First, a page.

The SHPA and Pharmacy Guild are among stakeholder groups which have endorsed Palliative Care Australia’s new position statement on access to opioids
Palliative Care Australia released the position statement, Sustainable access to prescription opioids in palliative care, with endorsement from 12 other peak health organisations, to call for a “future-proof” approach to ensure sustainable access to prescription opioids for Australians receiving palliative care.
The statement warns that palliative care patients are being placed at risk of harm as an unintended consequence of increased government and regulatory restrictions surrounding non-cancer opioid prescribing to reduce the misuse and abuse of opioids within the wider community.
PCA’s National Clinical Advisor and Palliative Care Nurse Practitioner Kate Reed said ensuring palliative care professionals receive adequate support to manage the pain and breathlessness needs of their patients is crucial to provide quality and compassionate palliative care to all those who need it.
“All Australians receiving palliative care must be able to access necessary and appropriate evidence based opioids to manage and prevent suffering from uncontrolled pain and other symptoms,” said Ms Reed.
“Finding relief from severe pain can be a challenging and exhaustive experience for people living with life-limiting conditions and their caregivers.
“Opioids are an essential part of the pharmacological options needed to help relieve the pain and/or breathlessness that may be experienced by someone living with a life-limiting illness.
“It is therefore essential that authorised prescribers of opioid analgesics, including GPs, palliative care specialists and nurse practitioners, are given adequate support to treat their patients’ pain needs promptly and appropriately without unnecessary regulatory barriers,” said Ms Reed.
“With the right care, including appropriate medication, pain can be well managed in the vast majority of people at the end of life.
“Therefore, there is an urgent need to increase the understanding of appropriate use of opioids within the Australian palliative care context and provide leadership and guidance to authorities as they review regulatory processes,” said Ms Reed.
The statement, which has been endorsed by Palliative Care Nurses Australia, Australian College of Nursing, Royal Australasian College of Physicians, Australian College of Nurse Practitioners, Australian College of Rural & Remote Medicine, Australian Healthcare & Hospital Association, The Australian Pain Society, Painaustralia, Paediatric Palliative Care Australian & New Zealand, The Pharmacy Guild of Australia, The Society of Hospital Pharmacists of Australia and The Australian & New Zealand Society of Palliative Medicine makes eight key recommendations, including the reformation of the Palliative Care Medications Working Group to review the Palliative Care Schedule of the Pharmaceutical Benefit Scheme.
“The misuse and overprescribing of opioids is a serious public health issue that must be addressed. However, it must not be at the expense of people receiving palliative care who have a human right to access medicines including opioids,” said Ms Reed.
The eight recommendations are:
- All prescribers are enabled to access appropriate opioids (oral and parenteral) consistently for pain and breathlessness management for people living with life-limiting illnesses, without the burden of unnecessary regulatory barriers.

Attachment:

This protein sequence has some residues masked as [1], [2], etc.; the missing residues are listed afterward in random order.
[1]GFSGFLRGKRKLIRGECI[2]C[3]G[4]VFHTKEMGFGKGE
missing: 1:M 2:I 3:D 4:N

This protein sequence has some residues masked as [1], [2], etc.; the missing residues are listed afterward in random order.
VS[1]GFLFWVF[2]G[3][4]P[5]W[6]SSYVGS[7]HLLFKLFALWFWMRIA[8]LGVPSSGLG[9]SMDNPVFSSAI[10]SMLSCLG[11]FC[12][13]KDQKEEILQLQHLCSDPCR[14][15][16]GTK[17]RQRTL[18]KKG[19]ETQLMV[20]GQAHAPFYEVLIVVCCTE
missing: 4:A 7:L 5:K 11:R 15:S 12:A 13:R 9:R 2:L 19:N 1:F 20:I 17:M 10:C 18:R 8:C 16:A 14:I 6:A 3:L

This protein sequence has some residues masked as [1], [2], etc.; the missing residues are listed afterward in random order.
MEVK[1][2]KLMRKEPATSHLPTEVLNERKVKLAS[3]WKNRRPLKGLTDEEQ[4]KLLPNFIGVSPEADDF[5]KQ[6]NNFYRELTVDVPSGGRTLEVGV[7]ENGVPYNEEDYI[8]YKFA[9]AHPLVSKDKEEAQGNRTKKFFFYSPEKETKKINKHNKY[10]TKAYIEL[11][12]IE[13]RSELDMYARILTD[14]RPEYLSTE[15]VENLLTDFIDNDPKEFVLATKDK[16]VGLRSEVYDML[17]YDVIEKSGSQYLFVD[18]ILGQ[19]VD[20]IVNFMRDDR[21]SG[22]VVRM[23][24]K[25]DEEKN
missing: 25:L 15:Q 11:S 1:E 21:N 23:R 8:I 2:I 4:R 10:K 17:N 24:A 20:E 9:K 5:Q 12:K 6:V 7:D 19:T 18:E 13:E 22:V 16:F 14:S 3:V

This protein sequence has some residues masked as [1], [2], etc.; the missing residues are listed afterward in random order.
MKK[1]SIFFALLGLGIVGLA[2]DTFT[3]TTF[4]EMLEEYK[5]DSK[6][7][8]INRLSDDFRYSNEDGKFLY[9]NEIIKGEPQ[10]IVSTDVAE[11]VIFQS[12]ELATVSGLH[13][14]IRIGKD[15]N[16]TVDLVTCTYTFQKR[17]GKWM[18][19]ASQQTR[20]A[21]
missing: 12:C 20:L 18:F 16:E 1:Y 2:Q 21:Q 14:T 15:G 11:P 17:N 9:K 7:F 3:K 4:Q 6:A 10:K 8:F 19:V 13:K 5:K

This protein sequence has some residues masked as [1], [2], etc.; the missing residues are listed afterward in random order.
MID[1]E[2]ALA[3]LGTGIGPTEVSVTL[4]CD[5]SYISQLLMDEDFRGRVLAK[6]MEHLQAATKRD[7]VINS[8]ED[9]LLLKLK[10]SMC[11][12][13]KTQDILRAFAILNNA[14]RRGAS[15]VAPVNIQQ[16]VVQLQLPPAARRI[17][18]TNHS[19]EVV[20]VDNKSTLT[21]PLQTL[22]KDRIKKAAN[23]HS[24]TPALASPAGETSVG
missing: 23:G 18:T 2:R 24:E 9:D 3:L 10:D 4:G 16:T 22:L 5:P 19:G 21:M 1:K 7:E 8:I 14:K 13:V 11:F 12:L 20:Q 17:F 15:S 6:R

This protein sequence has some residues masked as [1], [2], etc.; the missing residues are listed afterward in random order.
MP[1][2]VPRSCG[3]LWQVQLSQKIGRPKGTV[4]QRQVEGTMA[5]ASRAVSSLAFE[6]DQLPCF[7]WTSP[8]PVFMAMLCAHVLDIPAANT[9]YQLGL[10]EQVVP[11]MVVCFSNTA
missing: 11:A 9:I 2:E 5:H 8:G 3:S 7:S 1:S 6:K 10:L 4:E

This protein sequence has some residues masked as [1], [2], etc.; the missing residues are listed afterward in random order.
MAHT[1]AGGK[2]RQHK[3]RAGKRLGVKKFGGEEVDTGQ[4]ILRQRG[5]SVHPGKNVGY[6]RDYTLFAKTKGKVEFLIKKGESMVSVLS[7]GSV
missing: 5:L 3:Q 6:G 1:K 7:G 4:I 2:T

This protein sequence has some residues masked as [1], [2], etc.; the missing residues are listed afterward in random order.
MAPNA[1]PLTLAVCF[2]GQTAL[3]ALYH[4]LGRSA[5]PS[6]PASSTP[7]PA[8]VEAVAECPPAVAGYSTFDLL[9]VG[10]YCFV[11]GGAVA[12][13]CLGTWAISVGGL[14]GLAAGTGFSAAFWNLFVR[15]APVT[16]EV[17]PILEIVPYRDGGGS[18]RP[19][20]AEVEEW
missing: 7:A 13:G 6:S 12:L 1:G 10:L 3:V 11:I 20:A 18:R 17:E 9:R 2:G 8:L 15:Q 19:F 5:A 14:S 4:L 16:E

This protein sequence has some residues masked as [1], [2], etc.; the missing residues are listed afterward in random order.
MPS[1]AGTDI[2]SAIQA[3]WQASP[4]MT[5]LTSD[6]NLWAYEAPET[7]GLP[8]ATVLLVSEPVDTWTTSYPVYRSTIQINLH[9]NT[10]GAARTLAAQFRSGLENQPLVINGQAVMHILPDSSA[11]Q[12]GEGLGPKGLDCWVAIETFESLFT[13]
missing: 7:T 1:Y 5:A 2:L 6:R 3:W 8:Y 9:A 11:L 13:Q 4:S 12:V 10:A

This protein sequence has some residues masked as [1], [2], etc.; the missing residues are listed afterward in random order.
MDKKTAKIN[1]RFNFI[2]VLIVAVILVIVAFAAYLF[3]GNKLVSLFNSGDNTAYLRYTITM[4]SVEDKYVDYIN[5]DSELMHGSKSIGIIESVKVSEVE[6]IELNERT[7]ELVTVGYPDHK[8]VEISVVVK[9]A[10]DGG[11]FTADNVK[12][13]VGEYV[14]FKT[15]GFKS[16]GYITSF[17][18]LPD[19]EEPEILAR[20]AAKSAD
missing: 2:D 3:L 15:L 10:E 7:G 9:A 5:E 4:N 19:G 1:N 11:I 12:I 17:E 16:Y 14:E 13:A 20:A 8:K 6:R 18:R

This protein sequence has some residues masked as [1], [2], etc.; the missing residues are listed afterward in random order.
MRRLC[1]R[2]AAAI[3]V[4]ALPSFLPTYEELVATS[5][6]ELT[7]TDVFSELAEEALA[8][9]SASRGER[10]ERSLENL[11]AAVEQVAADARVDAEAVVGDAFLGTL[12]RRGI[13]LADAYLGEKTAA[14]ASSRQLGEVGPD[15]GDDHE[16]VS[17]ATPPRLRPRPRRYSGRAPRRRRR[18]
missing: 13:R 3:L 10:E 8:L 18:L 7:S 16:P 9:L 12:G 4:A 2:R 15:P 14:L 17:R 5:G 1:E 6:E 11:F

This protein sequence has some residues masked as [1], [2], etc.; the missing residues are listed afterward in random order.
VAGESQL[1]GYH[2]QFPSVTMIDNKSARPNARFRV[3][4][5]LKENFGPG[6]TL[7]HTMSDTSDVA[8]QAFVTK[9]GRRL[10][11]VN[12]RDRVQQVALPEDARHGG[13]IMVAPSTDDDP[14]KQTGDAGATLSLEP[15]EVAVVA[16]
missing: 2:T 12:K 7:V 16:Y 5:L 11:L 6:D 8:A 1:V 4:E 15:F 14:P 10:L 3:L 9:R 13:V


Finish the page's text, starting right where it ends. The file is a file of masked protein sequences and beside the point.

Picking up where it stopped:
- Compulsory palliative care and opioid management education for all medical, nursing, allied health and pharmacists to be built into undergraduate curriculum to ensure a consistent baseline competency in pain and symptom management.
- Ensure an adequate supply and stock (imprest) of minimum levels of opioids commonly used in palliative care including parenteral formulations in acute facilities, community pharmacies and out of home settings such as residential aged care facilities and prisons, with processes in place to manage planned or emergency shortages.
- Nationally consistent and streamlined prescribing approval policies for opioids that promotes pain and addiction specialists working closely with palliative care. This will ensure patients with opioid dependency are recognised as a group of patients with increased complexity in pain and symptom management in the setting of a life-limiting illness.
- The introduction of national real time monitoring for all opioid prescriptions with software that is enabled to identify palliative care prescriptions at point of care across acute, sub-acute, aged care and primary care sectors. This will improve patient safety championing the quality use of medicines framework and improved data collection to further inform research and regulation.
- Palliative care teams to work with acute services to develop opioid stewardship policies informing clinical plans to ensure appropriate prescribing, de-prescribing, and dispensing of opioids with rapid communication to the primary care team and community pharmacy to reduce risk of forced tapering of appropriate opioid management.
- The Australian Government to re-form the Palliative Care Medications Working Group to review the Palliative Care Schedule of the Pharmaceutical Benefit Scheme (PBS). This Schedule must meet current, evidence-based practice guidelines and an improved awareness to prescribers.
- A review of the Medicare Benefits Schedule (MBS) specific to palliative care by way of item numbers and explanatory notes to facilitate consultation in primary and specialist practice. This will recognise the complex, multidisciplinary nature of symptom management plans and goals of care/ advance care planning discussions, and the different requirements of providing palliative care across all settings including home visits, after-hours support and within aged care services.